Crisis in Manufacturing? Nope, not so much

The only crisis in manufacturing that exists is the crisis Labour and the Green Taliban have in manufacturing a crisis in manufacturing:

The manufacturing sector is expanding at its best rate for a year, as it gets a boost from the Canterbury rebuild and wider construction work, according to a survey.

The latest BNZ-Business New Zealand Performance of Manufacturing Index was up 1.1 points to 56.3 points in February.

A figure above 50 indicates that the sector is generally expanding and under 50 that it is going backwards. 

The latest figure was the highest reading since February 2012.

BNZ senior economist Craig Ebert said the result reinforced the bank’s view that manufacturing was not “in crisis”.

“The figures speak for themselves,” Ebert said. “The way some people are talking, we should be witnessing a very weak, to plunging, PMI. In fact, it’s improved to a more positive level.”

Gee, I wonder what the manufactured crisis into the manufacturing crisis parliamentary review will show now?

Or will Labour and the Green taliban quietly let this one slip under the radar.

 


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  • tarkwin

    Wish things would fire up a bit faster up North. You can feel the change coming but it’s still pretty hard getting a sale and even harder to get payed.

    • Gazzaw

      Tarkwin, my business has taken me over to the North Shore this week and I can only describe the Albany/Glenfield industrial area as buzzing particularly those in the export sector. Indications in the dormitory suburbs of Browns Bay, Milford, Takapuna, Glenfield and Warkworth are also very positive with good spend in the retail outlets. Unemployment must be minimal on the North Shore too – a quick visual scan around the malls & shopping centres showed no young people hanging about so obviously either at work, uni or school and the only visible Gen Ys were pushing prams or baby strollers so partners and working women obviously in employment.

      • tarkwin

        Dead right Gazzaw, we watch those places with envy. Once you cross the Brynderwyns things get a bit quieter, but it’s not that bad and it is getting better. We always seem to be about eighteen months behind Auckland. We were the last to slow down as well. I’ve survived 4 or 5 years of this now so a while longer won’t kill me. It will be nice to see the port and industrial area out at Ruakaka finally get going, that will be a great place in time to come.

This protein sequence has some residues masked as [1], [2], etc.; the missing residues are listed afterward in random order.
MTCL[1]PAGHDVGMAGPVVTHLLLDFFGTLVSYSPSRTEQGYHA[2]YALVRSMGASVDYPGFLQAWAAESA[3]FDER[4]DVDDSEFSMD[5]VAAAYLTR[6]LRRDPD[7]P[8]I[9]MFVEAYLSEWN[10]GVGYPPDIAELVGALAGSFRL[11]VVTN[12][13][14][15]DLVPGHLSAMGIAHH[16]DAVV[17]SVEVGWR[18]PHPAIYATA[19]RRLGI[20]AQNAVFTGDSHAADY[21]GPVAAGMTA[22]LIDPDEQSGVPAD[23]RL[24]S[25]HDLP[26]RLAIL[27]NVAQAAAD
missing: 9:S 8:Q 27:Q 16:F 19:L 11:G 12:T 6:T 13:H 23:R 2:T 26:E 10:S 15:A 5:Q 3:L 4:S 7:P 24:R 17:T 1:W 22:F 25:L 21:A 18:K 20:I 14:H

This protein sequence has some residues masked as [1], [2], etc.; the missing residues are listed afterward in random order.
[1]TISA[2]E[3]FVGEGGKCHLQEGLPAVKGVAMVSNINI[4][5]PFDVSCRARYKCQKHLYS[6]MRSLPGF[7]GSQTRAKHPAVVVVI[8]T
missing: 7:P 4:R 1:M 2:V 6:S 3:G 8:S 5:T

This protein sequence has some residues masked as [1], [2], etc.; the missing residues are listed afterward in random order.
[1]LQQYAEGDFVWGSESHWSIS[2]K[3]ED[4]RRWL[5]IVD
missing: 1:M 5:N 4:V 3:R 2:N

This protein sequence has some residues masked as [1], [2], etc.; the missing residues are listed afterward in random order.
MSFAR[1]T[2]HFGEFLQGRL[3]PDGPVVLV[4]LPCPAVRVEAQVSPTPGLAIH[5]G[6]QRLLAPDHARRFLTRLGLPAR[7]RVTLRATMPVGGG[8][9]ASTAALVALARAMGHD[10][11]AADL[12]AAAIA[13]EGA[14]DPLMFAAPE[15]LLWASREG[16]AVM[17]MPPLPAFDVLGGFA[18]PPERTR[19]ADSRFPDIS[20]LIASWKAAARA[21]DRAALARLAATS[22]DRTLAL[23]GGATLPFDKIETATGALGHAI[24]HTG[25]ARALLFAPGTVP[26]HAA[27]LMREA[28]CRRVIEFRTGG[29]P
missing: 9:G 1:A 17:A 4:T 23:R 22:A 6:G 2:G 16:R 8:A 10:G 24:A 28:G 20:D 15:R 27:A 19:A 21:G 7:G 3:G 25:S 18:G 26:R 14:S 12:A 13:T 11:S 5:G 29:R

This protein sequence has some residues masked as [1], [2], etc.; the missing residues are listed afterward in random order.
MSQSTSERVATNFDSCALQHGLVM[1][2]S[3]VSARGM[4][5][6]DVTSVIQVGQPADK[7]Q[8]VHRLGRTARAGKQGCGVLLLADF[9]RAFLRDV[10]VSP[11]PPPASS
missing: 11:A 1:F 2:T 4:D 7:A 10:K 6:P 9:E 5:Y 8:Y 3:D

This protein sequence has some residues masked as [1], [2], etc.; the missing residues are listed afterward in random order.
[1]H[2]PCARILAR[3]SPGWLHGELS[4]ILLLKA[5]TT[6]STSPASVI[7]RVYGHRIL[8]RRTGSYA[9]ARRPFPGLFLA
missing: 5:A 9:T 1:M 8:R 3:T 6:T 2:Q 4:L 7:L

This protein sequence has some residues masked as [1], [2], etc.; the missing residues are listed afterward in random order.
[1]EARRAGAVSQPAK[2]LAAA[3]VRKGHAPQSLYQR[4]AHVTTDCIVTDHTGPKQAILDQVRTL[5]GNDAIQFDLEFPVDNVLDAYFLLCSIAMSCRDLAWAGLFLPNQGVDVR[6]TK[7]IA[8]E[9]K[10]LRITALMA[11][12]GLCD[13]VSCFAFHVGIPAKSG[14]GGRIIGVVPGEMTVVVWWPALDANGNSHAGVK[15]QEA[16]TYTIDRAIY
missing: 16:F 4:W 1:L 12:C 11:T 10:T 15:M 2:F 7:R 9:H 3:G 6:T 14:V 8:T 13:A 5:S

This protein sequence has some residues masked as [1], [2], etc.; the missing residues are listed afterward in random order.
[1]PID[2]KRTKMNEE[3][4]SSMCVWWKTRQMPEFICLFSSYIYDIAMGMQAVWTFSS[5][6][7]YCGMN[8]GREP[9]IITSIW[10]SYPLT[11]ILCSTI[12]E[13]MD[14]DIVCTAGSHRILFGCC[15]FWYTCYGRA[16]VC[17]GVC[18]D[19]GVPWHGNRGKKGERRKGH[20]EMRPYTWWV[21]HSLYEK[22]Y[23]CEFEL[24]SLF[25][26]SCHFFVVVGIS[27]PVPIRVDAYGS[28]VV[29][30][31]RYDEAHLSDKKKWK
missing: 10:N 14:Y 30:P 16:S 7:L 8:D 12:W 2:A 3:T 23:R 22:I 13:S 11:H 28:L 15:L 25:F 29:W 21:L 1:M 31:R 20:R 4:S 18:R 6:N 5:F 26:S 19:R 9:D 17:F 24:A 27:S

• Patrick

          Imagine what a boost there would be if you had a decent motorway all the way to Auckland.

          • Gazzaw

            Oh, you mean the Holiday Highway Patrick? That according to labour and the greens will be solely for the use of Auckland’s rich pricks for quicker access their palaces in Omaha & Mangawhai.

          • Patrick

            I reckon Ruakaka would grow like Te Rapa has if there was a decent link to Auckland. Move the container terminal from Auckland up there as well.

          • tarkwin

            The industrial area is already there, the roads are in, the port is growing flat out they own all the rail corridor land, and all we need is a decent highway! A few more Aucklanders wouldn’t go a miss in the pubs – the usual crowd are getting a bit boring. had lunch at the Ruakaka pub the other day – the food was great.

          • GregM

            It will also knock about 15 minutes off my fishing trips up to Tutukaka, which has to be a good thing.
            Jonno, a mate of mine has offices in Rosedale which has been empty for about a year as well, She has just signed up a new tenant on a seven year lease, so hang in there, the opportunities are out there again.

          • le sphincter

            Since it will only go to the Omaha and mangawahi turnoff, its agood assumption.
            Anyway they have run out of money for thses trophy highways and this one has such a low traffic count PEPs wont touch it

          • LabTested

            Check your map. Puhoi to Wellsford motorway. Wellsford is well past the Omaha turn off, so saying it only goes that far is simply not true & I assume an honest mistake on your part

      • jonno1

        Agreed, I have a small commercial unit in Albany (offices) which unfortunately has been vacant for about a year and still is, but the good news is that the surrounding vacancies are gradually filling up so my day will come. SMEs were hardest hit by the downturn which is the market for this unit (up to about 6 people).

  • JimboBug

    I work for an Auckland based company that manufactures, repairs and exports – with most sales being US dollar denominated. This year’s half year revenues (in NZ$) have grown 22% from last half-year; and profits are up 80%. Would things be better with a weaker dollar? Of course. But if you can’t adjust then you don’t deserve to be in business.